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Association of paediatric inflammatory bowel disease with other immune-mediated diseases


Background Associations between inflammatory bowel diseases (IBDs) and other immune-mediated diseases have been described in adult populations. Whether such associations exist in childhood-onset disease remains unknown.

Objectives The authors sought to evaluate whether paediatric IBD is associated with the occurrence of other immune-mediated diseases.

Study design The authors identified cases of Crohn's disease (CD) and ulcerative colitis (UC), ≤20 years of age, using administrative data from 87 health plans. Each case was matched to three controls, on the basis of age, gender, and geographical region. The authors used logistic regression to compare the prevalence of various immune-mediated diseases (identified by International Classification of Diseases, ninth revision codes) in cases versus controls.

Results The study included 737 children with CD (1997 controls) and 488 with UC (1310 controls). CD was associated with a higher prevalence of rheumatoid arthritis (OR 15.7, 95% CI 4.6 to 53.7), lupus (OR 41.0, 95% CI 2.3 to 719.1) and hypothyroidism (OR 2.9, 95% CI 1.4 to 6.1), with a trend toward an increased prevalence of asthma, eczema, allergic rhinitis and diabetes. UC was associated with a higher prevalence of diabetes (OR 2.7, 95% CI 1.1 to 6.6), with a trend towards increased prevalence of asthma, eczema, allergic rhinitis, hypothyroidism, rheumatoid arthritis and lupus.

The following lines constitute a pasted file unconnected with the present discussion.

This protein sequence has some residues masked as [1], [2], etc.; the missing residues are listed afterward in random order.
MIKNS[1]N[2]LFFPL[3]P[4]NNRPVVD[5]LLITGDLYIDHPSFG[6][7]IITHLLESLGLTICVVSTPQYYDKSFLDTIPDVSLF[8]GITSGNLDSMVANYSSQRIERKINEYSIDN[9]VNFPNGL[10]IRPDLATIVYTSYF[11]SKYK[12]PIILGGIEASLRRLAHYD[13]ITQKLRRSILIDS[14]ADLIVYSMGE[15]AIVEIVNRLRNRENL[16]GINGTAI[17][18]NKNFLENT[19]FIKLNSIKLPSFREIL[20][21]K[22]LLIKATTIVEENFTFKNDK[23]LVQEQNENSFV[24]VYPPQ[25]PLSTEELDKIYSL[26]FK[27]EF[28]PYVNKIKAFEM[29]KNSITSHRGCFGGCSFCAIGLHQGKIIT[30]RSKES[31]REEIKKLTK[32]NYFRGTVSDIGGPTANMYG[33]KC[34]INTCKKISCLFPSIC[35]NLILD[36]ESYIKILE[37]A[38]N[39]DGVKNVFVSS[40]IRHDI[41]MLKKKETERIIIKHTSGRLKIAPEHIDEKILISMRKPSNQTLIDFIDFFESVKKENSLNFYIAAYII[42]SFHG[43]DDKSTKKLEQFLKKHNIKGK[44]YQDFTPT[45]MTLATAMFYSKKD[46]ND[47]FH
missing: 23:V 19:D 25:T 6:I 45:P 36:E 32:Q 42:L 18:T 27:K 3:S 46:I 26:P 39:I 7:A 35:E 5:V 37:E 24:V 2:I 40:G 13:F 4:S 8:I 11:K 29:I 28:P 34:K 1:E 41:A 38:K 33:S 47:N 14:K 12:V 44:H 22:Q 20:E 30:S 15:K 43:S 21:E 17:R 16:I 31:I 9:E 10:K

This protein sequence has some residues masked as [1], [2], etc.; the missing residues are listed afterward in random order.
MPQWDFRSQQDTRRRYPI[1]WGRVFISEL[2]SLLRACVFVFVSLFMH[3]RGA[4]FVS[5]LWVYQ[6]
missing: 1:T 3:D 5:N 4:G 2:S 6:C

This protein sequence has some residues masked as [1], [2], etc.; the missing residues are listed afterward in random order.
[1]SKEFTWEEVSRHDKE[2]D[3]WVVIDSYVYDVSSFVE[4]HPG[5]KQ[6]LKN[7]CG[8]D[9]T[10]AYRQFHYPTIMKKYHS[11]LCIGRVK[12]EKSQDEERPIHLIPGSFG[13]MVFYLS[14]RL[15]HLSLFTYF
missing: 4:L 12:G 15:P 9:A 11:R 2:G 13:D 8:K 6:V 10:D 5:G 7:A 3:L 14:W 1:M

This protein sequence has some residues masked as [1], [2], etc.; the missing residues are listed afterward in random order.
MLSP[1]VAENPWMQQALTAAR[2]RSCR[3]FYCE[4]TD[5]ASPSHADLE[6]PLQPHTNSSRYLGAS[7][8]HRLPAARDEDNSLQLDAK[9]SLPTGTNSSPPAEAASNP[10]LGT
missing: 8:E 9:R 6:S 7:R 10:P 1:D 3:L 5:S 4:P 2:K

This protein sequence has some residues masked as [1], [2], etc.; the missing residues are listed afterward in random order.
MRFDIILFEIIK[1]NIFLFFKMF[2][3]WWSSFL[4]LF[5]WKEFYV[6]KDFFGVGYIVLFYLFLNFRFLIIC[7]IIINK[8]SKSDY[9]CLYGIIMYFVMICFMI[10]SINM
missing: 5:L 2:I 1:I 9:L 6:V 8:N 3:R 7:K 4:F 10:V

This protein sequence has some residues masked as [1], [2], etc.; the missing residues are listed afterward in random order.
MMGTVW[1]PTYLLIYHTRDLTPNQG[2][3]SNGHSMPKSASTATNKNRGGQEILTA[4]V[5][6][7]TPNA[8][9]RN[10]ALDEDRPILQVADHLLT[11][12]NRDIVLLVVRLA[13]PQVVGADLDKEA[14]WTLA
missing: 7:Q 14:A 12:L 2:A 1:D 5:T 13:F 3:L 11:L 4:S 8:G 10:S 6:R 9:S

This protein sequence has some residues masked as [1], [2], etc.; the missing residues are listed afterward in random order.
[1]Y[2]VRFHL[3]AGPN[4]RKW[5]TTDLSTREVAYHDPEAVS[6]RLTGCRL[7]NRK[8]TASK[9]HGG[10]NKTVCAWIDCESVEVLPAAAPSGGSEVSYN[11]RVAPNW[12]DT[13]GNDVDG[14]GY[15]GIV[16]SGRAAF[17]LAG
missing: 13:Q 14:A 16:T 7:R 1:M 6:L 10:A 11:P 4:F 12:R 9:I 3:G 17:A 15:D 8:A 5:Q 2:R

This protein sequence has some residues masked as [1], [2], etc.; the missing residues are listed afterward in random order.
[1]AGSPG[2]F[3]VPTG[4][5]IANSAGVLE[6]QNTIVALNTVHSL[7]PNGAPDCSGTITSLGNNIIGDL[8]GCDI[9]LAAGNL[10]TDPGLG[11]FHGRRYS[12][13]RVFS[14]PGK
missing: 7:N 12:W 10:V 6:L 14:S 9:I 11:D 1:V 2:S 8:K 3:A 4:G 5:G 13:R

Discussion Children with IBD, particularly CD, have an elevated risk for immune-mediated conditions. This comorbidity adds to the burden of paediatric IBD, and suggests common aetiologic mechanisms.

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  • Funding This research was supported, in part, by grants from the National Center for Research Resources (NCRR) Grant KL2 RR025746 (MDK) and the National Institute for Diabetes and Digestive and Kidney Diseases Grant P30 DK034987 (JAG and RSS).

  • Competing interests None.

  • Provenance and peer review Not commissioned; externally peer reviewed.

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